In 1978, the Palestinian-American scholar Edward Said published a seminal treatment of how the Western world and its scholarship viewed the Islamic world of the Middle East. His central argument was: knowledge is embedded in equations of power and all Western scholarship on nonwestern societies is tainted by its association with imperialism. Power therefore defined knowledge. The reception of ‘Orientalism’ is not surprising. The 1970s was an era when the west seemed to be rolling back. The Soviet invasion of Afghanistan followed in 1979. The Shia revolution in Iran in the same year was as much an ideological and intellectual revolution against the West and the USA as a political revolution against the Shah. The spread of extremism and Islamic fundamentalism elsewhere challenged then, as it does now, deeply engrained notions of what constituted progress in Western eyes. Said’s book Orientalism became a classic, as it remains to this day.
Academic critiques of Said were no less powerful. Substantial parts of the book delved into periods when the Islamic world was not subordinated to the West. So, perceptions of Islam as degenerate and backward did not develop as a consequence of Western conquest but, in fact, had predated it. Said’s argument about power and knowledge was much criticised on this ground. But even at that time, there was the view that the perfect match to study the relationship between imperial power and knowledge was to be found not so much in the middle east but in colonial India.
Applying Edward Said’s thesis of Orientalism to British colonial scholarship on India is what The Ruler’s Gaze is about. Arvind Sharma is a professor of comparative religion in Montreal. This is, in part, an assimilative work drawing on a wide range of studies in the past quarter-century, which have asked questions like those he raises: How did colonial scholarship evolve, and how did the process of studying colonial subjects and themes also transform the colonies in greater or lesser measure? This is a book refreshingly free of jargon — it’s a good point for the serious but general reader to start with to understand how much colonialism and imperialism permeated scholarship, and how very clearly the relationship between knowledge and power was understood by both sets of practitioners.
Sharma describes, as others have before him, how scholarship about India and Indians changed as the East India Company transformed itself from a trading enterprise to a political and then a colonial power. The initial fascination, even admiration, for India and things Indians, acquired through the 19th century gave way, especially after 1857, to deep biases arising from a sense of contempt. He also does well to remind us how intrinsic missionary activity was to the entire imperial project as critiques of Hinduism went hand in hand with efforts at conversion. Racism also permeated colonial scholarship to a greater extent than is generally conceded. I found one particular instance cited by Sharma striking. Annette Beveridge, wife of a British civil servant and scholar, was an accomplished Persian scholar in her own right. Her translation of Gulbadan Begum’s Humayun Namah in the late 19th century is a work of great sensitivity and charm, as a woman of the time sought to understand and contextualise the account of a Mughal princess in the 17th century. But Beveridge was also at the forefront of the agitation in India insisting that Indian judges not be allowed to try English or white people. Beveridge then wrote about the social ideas of Hindus as being “on the outer verge of civilisation” and that she had no hesitation in calling them “uncivilised a people which cares about stone idols, enjoys child marriage and secludes its women, and where at every point the fact of sex is present to the mind.” In brief, how could such people be allowed to try English men and women!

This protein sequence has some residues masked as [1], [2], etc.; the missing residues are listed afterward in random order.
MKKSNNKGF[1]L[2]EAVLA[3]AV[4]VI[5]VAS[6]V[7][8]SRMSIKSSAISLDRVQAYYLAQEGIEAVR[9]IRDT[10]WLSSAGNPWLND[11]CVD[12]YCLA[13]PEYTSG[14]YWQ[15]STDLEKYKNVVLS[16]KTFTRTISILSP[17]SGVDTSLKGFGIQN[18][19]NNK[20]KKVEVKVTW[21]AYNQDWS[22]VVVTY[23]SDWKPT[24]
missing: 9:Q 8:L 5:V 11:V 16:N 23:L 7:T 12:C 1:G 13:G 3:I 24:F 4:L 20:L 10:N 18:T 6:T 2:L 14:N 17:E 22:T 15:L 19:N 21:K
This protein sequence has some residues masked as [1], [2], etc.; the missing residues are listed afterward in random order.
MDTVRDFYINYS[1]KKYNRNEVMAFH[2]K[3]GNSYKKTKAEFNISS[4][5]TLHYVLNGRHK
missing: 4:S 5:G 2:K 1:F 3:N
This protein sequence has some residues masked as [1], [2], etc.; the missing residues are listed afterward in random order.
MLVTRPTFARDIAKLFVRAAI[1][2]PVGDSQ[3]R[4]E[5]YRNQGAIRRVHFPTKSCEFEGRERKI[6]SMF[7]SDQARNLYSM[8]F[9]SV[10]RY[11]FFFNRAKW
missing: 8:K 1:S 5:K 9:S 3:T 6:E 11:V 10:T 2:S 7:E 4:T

Nevertheless, this is not a book about the inequities of British rule in India (although there is some of that) but rather about how British scholarship was an exercise underwritten by power and at the same time directed at cementing a relationship of subjugation. Illustrating how such scholarship also transformed social realities in India is one of Sharma’s endeavors, as he takes us through themes of caste, race, religion, science, historical sense or lack of it, etc. If parts of this treatment would be familiar to scholars, there is also sufficient that is new and surprising enough to engage the general reader.
Sharma’s central thesis of power underwriting scholarship in colonial India is unexceptional. Nevertheless, his extension of Said’s Orientalism debate to India also raises other questions. Did Orientalism cease in 1947 with the end of political subjugation? Or does this approach continue, since in many ways the relationship between India and the West continues to have elements that are unequal. More problematic are the questions thrown up by Sharma’s suggestions that political domination is the key variable in determining perceptions. This explanation, however appealing, may also have limitations. What was characteristic about British scholarship of India in the colonial period was not just that the British ruled India. It was also the fact that the rulers came from a society and an age that had, since the Enlightenment, radically transformed ideas of knowledge and how it was to be collected, organised and disseminated. This gave to knowledge production in colonial India features not encountered in earlier and other situations of political domination.
The Ruler’s Gaze is a thought provoking and imaginative work that furthers the debate about how profoundly British colonialism affected India and Indians.